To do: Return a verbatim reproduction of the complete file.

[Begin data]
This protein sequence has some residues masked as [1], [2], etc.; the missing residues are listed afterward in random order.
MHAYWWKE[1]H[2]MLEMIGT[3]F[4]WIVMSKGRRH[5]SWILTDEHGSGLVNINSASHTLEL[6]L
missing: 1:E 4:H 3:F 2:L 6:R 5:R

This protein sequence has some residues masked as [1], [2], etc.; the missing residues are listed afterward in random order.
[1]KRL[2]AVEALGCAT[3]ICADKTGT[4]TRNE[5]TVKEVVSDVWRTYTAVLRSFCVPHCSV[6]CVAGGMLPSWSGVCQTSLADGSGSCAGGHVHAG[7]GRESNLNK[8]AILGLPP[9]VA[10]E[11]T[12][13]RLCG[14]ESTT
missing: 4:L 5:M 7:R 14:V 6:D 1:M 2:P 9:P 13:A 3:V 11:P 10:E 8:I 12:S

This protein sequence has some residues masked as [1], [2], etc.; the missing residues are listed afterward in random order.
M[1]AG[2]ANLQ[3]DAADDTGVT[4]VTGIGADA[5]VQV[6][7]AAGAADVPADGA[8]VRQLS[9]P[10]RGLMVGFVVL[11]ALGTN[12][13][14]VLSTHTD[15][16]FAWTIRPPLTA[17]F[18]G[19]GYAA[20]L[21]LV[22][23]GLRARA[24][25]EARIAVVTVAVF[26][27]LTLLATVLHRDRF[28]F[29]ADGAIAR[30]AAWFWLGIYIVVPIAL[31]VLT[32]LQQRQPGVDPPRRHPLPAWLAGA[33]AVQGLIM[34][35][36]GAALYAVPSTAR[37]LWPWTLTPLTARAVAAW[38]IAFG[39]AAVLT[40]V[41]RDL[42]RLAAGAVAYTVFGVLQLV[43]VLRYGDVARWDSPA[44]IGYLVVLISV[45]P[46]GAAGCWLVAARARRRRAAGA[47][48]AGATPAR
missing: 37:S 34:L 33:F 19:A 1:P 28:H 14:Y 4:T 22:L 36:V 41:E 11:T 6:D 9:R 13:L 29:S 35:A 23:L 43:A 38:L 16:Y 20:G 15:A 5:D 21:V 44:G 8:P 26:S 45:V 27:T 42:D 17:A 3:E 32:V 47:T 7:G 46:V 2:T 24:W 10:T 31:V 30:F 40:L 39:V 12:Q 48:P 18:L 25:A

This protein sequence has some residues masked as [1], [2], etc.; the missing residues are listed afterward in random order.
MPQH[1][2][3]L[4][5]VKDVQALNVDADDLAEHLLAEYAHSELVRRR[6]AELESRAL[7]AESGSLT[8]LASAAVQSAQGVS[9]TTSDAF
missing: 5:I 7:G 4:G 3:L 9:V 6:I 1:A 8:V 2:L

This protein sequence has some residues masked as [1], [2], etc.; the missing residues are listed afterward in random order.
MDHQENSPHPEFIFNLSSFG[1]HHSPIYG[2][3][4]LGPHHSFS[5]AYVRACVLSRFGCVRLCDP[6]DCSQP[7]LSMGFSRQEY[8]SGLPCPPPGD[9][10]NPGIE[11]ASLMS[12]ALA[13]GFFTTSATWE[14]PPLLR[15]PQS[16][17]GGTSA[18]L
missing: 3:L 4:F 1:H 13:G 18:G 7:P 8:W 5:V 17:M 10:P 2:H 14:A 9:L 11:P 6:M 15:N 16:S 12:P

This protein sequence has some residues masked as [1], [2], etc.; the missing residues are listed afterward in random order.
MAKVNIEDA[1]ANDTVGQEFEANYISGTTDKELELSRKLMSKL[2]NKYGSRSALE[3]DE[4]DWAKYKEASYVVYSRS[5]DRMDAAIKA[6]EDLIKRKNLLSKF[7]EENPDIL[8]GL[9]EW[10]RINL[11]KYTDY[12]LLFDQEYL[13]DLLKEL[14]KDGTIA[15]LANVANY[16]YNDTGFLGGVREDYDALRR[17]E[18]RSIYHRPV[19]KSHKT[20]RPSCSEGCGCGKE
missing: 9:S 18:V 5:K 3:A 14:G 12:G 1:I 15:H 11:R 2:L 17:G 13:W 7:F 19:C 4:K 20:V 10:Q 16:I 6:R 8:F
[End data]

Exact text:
This protein sequence has some residues masked as [1], [2], etc.; the missing residues are listed afterward in random order.
MHAYWWKE[1]H[2]MLEMIGT[3]F[4]WIVMSKGRRH[5]SWILTDEHGSGLVNINSASHTLEL[6]L
missing: 1:E 4:H 3:F 2:L 6:R 5:R

This protein sequence has some residues masked as [1], [2], etc.; the missing residues are listed afterward in random order.
[1]KRL[2]AVEALGCAT[3]ICADKTGT[4]TRNE[5]TVKEVVSDVWRTYTAVLRSFCVPHCSV[6]CVAGGMLPSWSGVCQTSLADGSGSCAGGHVHAG[7]GRESNLNK[8]AILGLPP[9]VA[10]E[11]T[12][13]RLCG[14]ESTT
missing: 4:L 5:M 7:R 14:V 6:D 1:M 2:P 9:P 13:A 3:V 11:P 10:E 8:I 12:S

This protein sequence has some residues masked as [1], [2], etc.; the missing residues are listed afterward in random order.
M[1]AG[2]ANLQ[3]DAADDTGVT[4]VTGIGADA[5]VQV[6][7]AAGAADVPADGA[8]VRQLS[9]P[10]RGLMVGFVVL[11]ALGTN[12][13][14]VLSTHTD[15][16]FAWTIRPPLTA[17]F[18]G[19]GYAA[20]L[21]LV[22][23]GLRARA[24][25]EARIAVVTVAVF[26][27]LTLLATVLHRDRF[28]F[29]ADGAIAR[30]AAWFWLGIYIVVPIAL[31]VLT[32]LQQRQPGVDPPRRHPLPAWLAGA[33]AVQGLIM[34][35][36]GAALYAVPSTAR[37]LWPWTLTPLTARAVAAW[38]IAFG[39]AAVLT[40]V[41]RDL[42]RLAAGAVAYTVFGVLQLV[43]VLRYGDVARWDSPA[44]IGYLVVLISV[45]P[46]GAAGCWLVAARARRRRAAGA[47][48]AGATPAR
missing: 37:S 34:L 33:F 19:A 1:P 28:H 14:Y 4:T 22:L 36:V 41:E 11:T 6:D 9:R 13:L 29:S 35:A 23:L 43:A 38:L 16:Y 20:G 15:A 5:D 21:V 44:G 8:P 26:S 45:V 27:T 42:D 17:A 3:E 32:V 47:T 7:G 46:V 2:T 24:W 10:T 31:V 30:F 40:L 39:V 12:Q 48:P 18:L 25:A

This protein sequence has some residues masked as [1], [2], etc.; the missing residues are listed afterward in random order.
MPQH[1][2][3]L[4][5]VKDVQALNVDADDLAEHLLAEYAHSELVRRR[6]AELESRAL[7]AESGSLT[8]LASAAVQSAQGVS[9]TTSDAF
missing: 5:I 7:G 4:G 3:L 9:V 6:I 1:A 8:V 2:L

This protein sequence has some residues masked as [1], [2], etc.; the missing residues are listed afterward in random order.
MDHQENSPHPEFIFNLSSFG[1]HHSPIYG[2][3][4]LGPHHSFS[5]AYVRACVLSRFGCVRLCDP[6]DCSQP[7]LSMGFSRQEY[8]SGLPCPPPGD[9][10]NPGIE[11]ASLMS[12]ALA[13]GFFTTSATWE[14]PPLLR[15]PQS[16][17]GGTSA[18]L
missing: 3:L 4:F 1:H 13:G 18:G 7:P 8:W 5:V 17:M 10:P 2:H 14:A 9:L 11:P 6:M 15:N 16:S 12:P

This protein sequence has some residues masked as [1], [2], etc.; the missing residues are listed afterward in random order.
MAKVNIEDA[1]ANDTVGQEFEANYISGTTDKELELSRKLMSKL[2]NKYGSRSALE[3]DE[4]DWAKYKEASYVVYSRS[5]DRMDAAIKA[6]EDLIKRKNLLSKF[7]EENPDIL[8]GL[9]EW[10]RINL[11]KYTDY[12]LLFDQEYL[13]DLLKEL[14]KDGTIA[15]LANVANY[16]YNDTGFLGGVREDYDALRR[17]E[18]RSIYHRPV[19]KSHKT[20]RPSCSEGCGCGKE
missing: 9:S 18:V 5:K 3:A 14:G 12:G 1:I 15:H 11:R 2:L 17:G 13:W 7:F 19:C 4:K 20:V 10:Q 16:I 6:R 8:F